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Comment Re:Assembly (Score 1) 291

After having watched numerous threads on xda fizzle because the participents didn't have the ASM chops to reverse engineer bootloaders, I think GP's point is pretty valid. Don't underestimate just how much control humble boot/driver ROM writers actually have over the landscape on which everyone else walks around.

Also learning ASM gives you a better feel for how the hardware sees your higher level code, so it helps to build instincts about what is likely to work well and what will drag ass.

BTW after x86 and ARM, or maybe even before ARM, MIPS is a good one to know.

Comment Massively parallel tests (Score 1) 311

Something that take a drop of every fluid you can produce, skin sample, breath sample and spits out several hundred thousands of data points, analyses them in an expert system, and produces the most likely diseases you are suffering from without knowing it.

Because almost everything the ails you produces the same stupid symptoms and doctors so often misdiagnose and mistreat, and prevention in early stages could stave off a lot of other costs down the line.

VirScan is a good example of progress. If it meets its cost targets, it will be a no brainer -- paying a hundred or so to figure out if you've had lyme disease is not attractive on its own. If the same cost can net a lot more results and prevent a good number of people who need specific treatment from being treated for chronic "catch all" diseases like "IBS" then insurance companies are more likey to take the pressure off doctors and let the testing can go forward.

Comment Re:...against a common enemy (Score 1) 147

Take action RPG's for example. In Secret of Mana for SNES, if any player has the menu open, gameplay basically pauses and the other players can't do anything.

Similar problems in so many games. Even UT engine based things like Borderlands where the onscreen menus don't pause the game but they do not adapt to the screen aspect ratio and can be very finicky to use, or even see.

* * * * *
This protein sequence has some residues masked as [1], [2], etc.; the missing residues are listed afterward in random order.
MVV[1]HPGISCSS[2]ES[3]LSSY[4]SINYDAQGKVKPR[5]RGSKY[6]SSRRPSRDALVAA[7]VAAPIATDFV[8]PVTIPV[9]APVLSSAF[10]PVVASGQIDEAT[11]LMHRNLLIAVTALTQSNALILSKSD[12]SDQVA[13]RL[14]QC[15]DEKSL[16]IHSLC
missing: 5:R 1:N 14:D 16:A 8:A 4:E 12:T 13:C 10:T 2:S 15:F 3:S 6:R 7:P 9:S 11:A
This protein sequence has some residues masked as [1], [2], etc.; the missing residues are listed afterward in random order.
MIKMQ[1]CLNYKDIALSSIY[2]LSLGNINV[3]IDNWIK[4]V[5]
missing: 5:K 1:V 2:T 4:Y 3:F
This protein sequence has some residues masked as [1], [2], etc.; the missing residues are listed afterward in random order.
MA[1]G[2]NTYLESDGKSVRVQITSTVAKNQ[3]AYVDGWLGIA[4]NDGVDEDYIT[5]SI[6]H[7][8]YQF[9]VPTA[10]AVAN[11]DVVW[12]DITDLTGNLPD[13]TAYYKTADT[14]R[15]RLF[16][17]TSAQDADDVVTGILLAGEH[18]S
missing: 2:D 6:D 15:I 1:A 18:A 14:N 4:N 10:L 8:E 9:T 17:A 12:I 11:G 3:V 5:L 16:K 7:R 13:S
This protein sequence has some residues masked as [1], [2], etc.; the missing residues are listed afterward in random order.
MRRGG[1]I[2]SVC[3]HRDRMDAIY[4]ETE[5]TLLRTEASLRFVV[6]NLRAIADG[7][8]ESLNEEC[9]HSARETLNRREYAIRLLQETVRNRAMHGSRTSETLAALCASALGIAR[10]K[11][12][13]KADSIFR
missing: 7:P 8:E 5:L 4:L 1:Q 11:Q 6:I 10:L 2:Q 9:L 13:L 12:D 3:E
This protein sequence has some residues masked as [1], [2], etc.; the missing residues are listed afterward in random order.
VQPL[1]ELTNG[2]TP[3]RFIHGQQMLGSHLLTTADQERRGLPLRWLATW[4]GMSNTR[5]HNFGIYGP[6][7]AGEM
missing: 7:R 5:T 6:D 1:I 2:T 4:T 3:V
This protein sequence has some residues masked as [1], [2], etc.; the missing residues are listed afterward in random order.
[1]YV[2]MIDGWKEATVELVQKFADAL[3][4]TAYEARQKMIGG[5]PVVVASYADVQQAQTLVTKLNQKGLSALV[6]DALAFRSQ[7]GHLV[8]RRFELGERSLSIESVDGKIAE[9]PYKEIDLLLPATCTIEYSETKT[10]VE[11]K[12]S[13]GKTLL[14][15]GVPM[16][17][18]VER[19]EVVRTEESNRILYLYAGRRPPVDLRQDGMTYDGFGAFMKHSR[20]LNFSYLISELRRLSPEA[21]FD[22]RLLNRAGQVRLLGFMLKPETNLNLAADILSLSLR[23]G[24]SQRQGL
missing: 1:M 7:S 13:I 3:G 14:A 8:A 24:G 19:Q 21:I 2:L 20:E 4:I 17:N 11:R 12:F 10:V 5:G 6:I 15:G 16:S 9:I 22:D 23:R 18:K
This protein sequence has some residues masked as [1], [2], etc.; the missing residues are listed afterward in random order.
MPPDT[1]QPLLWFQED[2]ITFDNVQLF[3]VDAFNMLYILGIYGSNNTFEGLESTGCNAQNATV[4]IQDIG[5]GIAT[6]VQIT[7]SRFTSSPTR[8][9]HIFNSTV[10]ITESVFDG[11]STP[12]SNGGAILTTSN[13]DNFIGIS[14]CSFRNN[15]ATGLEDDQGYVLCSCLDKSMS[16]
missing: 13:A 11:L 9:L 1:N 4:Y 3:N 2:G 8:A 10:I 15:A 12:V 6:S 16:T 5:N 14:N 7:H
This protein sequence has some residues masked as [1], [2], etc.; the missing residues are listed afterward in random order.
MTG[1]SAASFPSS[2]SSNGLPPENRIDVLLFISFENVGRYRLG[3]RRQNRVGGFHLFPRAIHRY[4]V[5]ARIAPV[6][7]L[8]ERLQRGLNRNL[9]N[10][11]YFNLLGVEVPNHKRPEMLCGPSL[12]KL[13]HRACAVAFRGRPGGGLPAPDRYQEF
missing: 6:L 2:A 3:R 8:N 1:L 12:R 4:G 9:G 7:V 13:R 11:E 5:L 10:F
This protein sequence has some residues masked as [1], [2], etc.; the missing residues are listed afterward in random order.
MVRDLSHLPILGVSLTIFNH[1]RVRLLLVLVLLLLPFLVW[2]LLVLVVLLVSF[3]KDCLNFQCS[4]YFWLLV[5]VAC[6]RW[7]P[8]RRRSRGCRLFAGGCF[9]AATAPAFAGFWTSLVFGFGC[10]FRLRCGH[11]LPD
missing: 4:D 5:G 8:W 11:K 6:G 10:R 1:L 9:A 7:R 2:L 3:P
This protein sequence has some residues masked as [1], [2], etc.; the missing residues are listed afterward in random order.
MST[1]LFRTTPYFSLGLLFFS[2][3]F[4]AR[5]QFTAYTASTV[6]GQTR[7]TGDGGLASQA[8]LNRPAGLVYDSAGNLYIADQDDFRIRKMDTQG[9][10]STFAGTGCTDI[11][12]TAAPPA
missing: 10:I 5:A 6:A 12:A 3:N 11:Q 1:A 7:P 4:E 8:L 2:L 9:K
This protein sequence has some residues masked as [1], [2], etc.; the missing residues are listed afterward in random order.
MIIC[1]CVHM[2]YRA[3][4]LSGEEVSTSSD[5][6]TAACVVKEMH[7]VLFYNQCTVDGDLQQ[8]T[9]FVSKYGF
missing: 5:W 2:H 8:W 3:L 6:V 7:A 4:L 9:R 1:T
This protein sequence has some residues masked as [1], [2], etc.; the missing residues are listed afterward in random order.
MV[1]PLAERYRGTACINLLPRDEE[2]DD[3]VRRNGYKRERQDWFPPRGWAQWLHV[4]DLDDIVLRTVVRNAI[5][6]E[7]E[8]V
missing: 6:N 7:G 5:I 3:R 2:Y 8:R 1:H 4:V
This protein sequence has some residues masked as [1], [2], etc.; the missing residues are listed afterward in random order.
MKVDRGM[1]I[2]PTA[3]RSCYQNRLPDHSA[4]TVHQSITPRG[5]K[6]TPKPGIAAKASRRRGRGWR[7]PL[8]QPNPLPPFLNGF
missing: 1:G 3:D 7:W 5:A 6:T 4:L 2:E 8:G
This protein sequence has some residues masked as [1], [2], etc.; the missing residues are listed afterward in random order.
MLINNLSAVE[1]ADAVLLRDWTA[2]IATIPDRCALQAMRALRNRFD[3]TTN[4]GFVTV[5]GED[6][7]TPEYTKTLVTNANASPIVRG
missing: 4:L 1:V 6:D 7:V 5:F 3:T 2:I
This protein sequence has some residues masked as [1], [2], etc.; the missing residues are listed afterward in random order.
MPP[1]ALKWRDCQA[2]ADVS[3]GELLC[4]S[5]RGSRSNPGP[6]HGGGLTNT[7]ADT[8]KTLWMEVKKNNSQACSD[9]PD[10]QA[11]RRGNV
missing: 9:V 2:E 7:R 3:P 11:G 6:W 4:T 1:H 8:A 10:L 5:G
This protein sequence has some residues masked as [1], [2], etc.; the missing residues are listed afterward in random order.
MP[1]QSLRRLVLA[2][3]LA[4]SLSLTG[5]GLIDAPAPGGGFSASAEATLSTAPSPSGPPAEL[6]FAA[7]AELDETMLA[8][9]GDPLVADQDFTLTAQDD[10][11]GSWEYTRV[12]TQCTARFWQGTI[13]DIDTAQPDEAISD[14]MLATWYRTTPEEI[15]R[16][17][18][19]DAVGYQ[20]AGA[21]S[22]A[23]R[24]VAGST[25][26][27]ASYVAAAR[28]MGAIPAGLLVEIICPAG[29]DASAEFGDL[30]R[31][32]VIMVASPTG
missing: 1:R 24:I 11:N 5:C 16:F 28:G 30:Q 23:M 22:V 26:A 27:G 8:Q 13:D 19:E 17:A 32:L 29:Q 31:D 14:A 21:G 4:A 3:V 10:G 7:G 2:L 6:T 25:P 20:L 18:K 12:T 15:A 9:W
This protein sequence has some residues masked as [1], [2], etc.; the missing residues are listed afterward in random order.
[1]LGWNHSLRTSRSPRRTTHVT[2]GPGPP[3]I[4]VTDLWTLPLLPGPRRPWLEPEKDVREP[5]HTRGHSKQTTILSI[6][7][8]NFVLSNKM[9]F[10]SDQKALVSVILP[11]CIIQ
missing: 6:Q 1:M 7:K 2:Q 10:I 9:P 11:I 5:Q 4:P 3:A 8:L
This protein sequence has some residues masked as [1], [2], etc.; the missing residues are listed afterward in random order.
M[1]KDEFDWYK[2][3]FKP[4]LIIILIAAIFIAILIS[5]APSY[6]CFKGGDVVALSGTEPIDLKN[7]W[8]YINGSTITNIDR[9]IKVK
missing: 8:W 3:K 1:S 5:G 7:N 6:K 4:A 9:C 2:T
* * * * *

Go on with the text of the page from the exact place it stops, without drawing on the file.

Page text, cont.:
This would not happen if devs treated split screen as a full feature and not just an afterthought.

(Actually bothering to allow people to set aspect ratios in the first place would also make poor-man's-SimulView possible.)

Comment Re:Say Good By to the Rainforests .... (Score 1) 851

Atheism has no tradition, stories of faith, or organizational structure

Wrong, right, wrong. There is organized atheism and there are "traditions" of a sort in that those involved in atheist activism tend to historically exhault certain influential figures of philosophical importance to them.

And wrong, you don't get to label atheist ideals as "faith" or "belief" because that is twisting words. You could say some have a fair degree of dogma, though.

Comment Re:More like a bad design for voting system (Score 1) 57

This. Part of these systems has to be that you cannot prove to another person how you voted, whle still allowing you to prove to yourself that your vote was correctly counted. There are schemes for that but they mostly require the voter to be intellectually able to trust mathematics.

Comment Damn the torpedos full speed ahead (Score 5, Funny) 151

If you're thinking of launching your own company... it's worth scanning the list to see if any of these potential crises are brewing in your setup.

I thought the whole point was to jump in head-first and just hope the thing gets bought by an aquisitions team from an established company or pull all the copper out of the walls on your way out and end up breaking even (and therefore having employed yourself for a year or three.)

Comment Re:Absence?! (Score 1) 595

I keep hearing this argument against NAT but somehow everything right now is running fine. What exactly is broken?

All the things we worked around to get things to work through NAT. And a few thigs that you would be using if we could figure out how, but cannot.

You're welcome. It would have been much easier without NAT.

Comment Re:Absence?! (Score 1) 595

Pv6 can (and generally does) use transient random addresses for client computers. No machine keeps an IP address for more than about an hour usually.

That is not likely to catch on in many enterprise environments, which is one reason for slow adoption -- first hop security had to be secured along with DHCPv6 snooping so that addresses could be held fixed. Yes, even for clients. Most of the auto-address self-configuration stuff is crap. It was crap in IPv4 zeroconf and is still crap in IPv6.

Comment Re:Absence?! (Score 1) 595

NAT has no security benefits.

This I can readily agree with. NAT provides nothing security-wise than a firewall can do.

NAT's sole purpose is address scarcity.

Unfortunately, no, NAT has been around long enough to pick up some "off-label" uses so to speak.
Once a server is set up to work correctly from behind a NAT people start thinking of clever tricks
to play with NAT and some of them have become an integral part of network functionality.

Especially it is used a lot in cloud service redundancy/bridging setups.

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